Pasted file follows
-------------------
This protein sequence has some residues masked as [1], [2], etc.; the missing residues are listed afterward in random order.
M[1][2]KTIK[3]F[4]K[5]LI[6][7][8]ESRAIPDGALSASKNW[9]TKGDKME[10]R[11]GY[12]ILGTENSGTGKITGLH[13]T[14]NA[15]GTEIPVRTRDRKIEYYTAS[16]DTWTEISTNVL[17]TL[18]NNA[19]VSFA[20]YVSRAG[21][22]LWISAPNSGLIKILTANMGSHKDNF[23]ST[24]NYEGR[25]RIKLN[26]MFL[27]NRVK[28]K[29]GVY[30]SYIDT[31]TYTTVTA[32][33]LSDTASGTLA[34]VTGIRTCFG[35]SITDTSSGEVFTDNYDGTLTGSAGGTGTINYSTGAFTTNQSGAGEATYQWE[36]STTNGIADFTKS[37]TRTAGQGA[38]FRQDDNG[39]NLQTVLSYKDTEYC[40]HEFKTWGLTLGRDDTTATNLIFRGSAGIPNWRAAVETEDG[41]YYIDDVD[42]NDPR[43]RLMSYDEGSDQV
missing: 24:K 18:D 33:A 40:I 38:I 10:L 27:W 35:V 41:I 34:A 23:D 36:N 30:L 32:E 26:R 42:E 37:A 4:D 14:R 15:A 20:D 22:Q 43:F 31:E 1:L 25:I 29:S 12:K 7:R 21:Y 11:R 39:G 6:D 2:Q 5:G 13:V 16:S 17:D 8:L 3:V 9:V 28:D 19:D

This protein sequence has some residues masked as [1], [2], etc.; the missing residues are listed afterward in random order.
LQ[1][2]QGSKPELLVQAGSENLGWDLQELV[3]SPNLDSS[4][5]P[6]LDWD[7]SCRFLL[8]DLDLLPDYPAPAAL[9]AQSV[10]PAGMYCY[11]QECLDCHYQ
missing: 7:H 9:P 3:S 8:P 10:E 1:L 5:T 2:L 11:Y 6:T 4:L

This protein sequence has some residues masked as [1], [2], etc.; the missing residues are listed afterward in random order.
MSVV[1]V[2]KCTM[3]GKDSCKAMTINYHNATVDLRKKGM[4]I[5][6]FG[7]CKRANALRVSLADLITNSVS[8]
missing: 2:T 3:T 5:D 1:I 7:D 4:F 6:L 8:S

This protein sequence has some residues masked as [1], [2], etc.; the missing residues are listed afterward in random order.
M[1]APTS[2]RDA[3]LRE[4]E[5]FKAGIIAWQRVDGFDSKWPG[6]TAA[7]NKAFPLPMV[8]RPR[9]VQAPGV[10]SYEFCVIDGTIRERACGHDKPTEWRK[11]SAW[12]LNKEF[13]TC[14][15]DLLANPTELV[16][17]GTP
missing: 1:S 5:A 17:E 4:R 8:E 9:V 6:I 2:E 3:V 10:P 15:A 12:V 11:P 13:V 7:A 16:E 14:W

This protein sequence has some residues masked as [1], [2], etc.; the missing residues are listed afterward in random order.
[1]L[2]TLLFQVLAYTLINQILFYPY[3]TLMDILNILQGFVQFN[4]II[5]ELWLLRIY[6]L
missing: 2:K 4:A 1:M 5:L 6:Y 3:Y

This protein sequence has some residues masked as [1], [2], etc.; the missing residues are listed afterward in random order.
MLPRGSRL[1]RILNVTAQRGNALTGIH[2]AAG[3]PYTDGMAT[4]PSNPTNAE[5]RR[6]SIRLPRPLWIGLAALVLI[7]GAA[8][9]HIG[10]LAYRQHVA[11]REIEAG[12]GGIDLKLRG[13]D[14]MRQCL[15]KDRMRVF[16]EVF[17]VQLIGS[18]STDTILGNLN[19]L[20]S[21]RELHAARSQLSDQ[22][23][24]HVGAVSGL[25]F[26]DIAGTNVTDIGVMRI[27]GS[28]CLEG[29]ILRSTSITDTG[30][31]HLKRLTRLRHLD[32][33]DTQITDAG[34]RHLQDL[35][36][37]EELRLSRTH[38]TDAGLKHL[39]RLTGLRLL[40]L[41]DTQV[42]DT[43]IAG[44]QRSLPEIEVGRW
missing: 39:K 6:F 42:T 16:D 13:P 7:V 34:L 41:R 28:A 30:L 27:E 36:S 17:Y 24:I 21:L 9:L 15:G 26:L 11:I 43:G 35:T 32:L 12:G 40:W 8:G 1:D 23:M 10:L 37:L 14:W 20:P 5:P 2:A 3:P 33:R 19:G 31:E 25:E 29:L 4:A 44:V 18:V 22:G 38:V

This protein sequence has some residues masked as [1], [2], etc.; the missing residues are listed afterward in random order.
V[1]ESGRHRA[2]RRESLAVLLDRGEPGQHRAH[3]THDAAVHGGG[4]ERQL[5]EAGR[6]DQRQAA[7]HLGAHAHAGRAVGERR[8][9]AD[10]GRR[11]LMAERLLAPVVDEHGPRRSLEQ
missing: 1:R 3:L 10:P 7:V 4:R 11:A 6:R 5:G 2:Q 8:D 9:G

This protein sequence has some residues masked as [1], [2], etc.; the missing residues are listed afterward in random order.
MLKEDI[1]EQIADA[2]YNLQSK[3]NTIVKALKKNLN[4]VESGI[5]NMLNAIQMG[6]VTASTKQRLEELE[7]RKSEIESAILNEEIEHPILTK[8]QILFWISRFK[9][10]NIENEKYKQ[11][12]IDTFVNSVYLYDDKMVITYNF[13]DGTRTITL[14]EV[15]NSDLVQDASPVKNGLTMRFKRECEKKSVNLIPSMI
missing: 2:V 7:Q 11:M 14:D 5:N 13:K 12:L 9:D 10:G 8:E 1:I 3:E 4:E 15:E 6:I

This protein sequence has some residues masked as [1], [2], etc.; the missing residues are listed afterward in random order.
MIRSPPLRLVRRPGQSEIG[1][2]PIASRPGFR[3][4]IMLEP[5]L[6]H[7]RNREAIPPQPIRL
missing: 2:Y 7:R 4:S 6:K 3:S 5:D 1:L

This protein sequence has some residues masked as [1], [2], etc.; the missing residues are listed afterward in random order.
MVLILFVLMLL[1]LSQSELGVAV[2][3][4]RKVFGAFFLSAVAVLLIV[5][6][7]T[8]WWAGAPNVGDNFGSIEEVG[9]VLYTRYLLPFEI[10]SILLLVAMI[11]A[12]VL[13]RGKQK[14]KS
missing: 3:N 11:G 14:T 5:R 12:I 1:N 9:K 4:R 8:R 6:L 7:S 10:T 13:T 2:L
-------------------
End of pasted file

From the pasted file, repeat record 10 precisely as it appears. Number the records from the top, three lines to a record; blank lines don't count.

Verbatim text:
This protein sequence has some residues masked as [1], [2], etc.; the missing residues are listed afterward in random order.
MVLILFVLMLL[1]LSQSELGVAV[2][3][4]RKVFGAFFLSAVAVLLIV[5][6][7]T[8]WWAGAPNVGDNFGSIEEVG[9]VLYTRYLLPFEI[10]SILLLVAMI[11]A[12]VL[13]RGKQK[14]KS
missing: 3:N 11:G 14:T 5:R 12:I 1:N 9:K 4:R 8:R 6:L 7:S 10:T 13:T 2:L